Consumers block ads. Publishers block ad blockers. What's next?
There’s a standoff on the internet between consumers and publishers. It's difficult to see how anyone can win.
Consumers, fed up with intrusive and bandwidth hogging ads, are blocking them using apps and browser plugins.
Meeker reported global ad blocking at 400 million in June 2016, equivalent to around 12.5% of the 3.2 billion internet population.
According to Reuters ad blocking is running at between 10% (Japan) and 38% (Poland).
It is higher amongst under-35s and people who consume news the most. In every country, ad blocking becomes slightly less common with each increase in age bracket.
In the UK around of a fifth of web users use an ad blocker.
Reuters goes further, suggesting that the vast majority of those who have ever downloaded a blocker are using them regularly. Once downloaded people rarely go back.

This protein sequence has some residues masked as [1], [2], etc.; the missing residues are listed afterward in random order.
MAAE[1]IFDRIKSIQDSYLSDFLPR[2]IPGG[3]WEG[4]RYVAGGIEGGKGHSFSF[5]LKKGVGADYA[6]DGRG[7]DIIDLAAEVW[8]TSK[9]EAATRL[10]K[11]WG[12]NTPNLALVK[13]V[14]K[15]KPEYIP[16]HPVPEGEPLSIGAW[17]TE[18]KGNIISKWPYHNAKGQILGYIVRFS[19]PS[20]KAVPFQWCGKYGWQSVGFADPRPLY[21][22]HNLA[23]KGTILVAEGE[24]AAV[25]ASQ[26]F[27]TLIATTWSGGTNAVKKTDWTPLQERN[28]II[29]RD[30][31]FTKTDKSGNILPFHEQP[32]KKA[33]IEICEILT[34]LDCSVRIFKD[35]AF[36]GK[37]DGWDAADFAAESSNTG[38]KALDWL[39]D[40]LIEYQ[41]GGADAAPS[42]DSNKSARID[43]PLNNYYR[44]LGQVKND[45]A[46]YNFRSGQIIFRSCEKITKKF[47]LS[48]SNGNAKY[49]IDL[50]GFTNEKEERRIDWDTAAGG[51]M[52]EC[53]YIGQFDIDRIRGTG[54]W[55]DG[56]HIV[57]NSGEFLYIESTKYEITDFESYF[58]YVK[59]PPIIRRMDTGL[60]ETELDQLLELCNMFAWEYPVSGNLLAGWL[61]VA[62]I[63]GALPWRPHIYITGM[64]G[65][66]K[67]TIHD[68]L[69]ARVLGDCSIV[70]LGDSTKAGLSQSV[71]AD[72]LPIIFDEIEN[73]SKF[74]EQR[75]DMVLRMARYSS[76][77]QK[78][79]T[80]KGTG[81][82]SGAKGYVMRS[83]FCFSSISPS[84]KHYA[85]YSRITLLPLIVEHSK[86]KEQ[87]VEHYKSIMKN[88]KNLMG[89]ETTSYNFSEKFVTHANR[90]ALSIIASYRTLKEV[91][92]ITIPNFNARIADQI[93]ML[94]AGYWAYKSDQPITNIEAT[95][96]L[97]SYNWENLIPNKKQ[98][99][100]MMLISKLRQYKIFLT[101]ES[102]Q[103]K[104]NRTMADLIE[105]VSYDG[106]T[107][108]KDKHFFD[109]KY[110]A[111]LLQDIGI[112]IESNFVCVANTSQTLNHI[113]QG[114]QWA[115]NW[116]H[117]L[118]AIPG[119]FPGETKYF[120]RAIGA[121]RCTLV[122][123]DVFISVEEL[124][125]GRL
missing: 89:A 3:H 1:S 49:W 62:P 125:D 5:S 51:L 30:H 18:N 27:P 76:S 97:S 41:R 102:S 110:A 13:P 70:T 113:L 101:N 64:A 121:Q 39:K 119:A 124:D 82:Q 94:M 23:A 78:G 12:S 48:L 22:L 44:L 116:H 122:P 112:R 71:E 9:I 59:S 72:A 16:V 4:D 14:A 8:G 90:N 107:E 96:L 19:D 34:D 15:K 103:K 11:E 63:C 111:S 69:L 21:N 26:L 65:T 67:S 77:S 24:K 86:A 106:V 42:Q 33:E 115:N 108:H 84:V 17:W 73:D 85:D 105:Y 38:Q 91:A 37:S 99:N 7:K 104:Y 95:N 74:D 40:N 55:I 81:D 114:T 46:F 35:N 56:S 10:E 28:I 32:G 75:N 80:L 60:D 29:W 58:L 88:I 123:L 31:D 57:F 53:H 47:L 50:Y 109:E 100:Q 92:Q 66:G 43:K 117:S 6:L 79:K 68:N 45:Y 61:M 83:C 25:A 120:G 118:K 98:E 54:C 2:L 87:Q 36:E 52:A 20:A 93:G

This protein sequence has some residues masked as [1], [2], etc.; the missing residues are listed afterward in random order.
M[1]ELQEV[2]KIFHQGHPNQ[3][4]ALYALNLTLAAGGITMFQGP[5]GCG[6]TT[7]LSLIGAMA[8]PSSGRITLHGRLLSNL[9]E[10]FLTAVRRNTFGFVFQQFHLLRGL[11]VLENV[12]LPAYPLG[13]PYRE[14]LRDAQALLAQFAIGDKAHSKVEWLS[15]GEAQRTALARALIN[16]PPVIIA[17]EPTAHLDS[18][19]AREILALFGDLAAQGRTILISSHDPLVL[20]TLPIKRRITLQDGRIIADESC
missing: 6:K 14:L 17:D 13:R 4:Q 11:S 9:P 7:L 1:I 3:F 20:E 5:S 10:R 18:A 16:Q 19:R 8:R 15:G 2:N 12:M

Volume and distraction, privacy concerns, download speeds, data usage and battery life, are all reasons cited.
Web pages are cleaner and load faster without adverts, but publishers already squeezed in the shift from print to digital, lose much needed revenue.
What makes this extraordinary is that the technology didn't exist 18 months ago.
I've been running the Chrome desktop AdBlock plugin on my Chrome desktop browser for the last four weeks. It's blocked almost 12,000 ads according to the analytics. It’s used by 50 million people.
You can do the calculations yourself and quickly realise the scale of this issue for advertisers. Ad blockers are blocking millions of ad impressions every day.
Publishers such as Forbes have started to block ad blockers. An interstitial page invites you to turn off your ad block if you visit the site.
Publishers in Sweden, one of the worst affected countries by ad blockers (27%), plan to collectively block all content to those using ad blockers – offering a choice instead of one-off payments.
Ad blockers for their part need to generate revenue and so are white labelling ads or running their own ads.
It's an extraordinary situation in which no one wins. Publishers need smarter ways to generate revenue online that don't alienate their customers.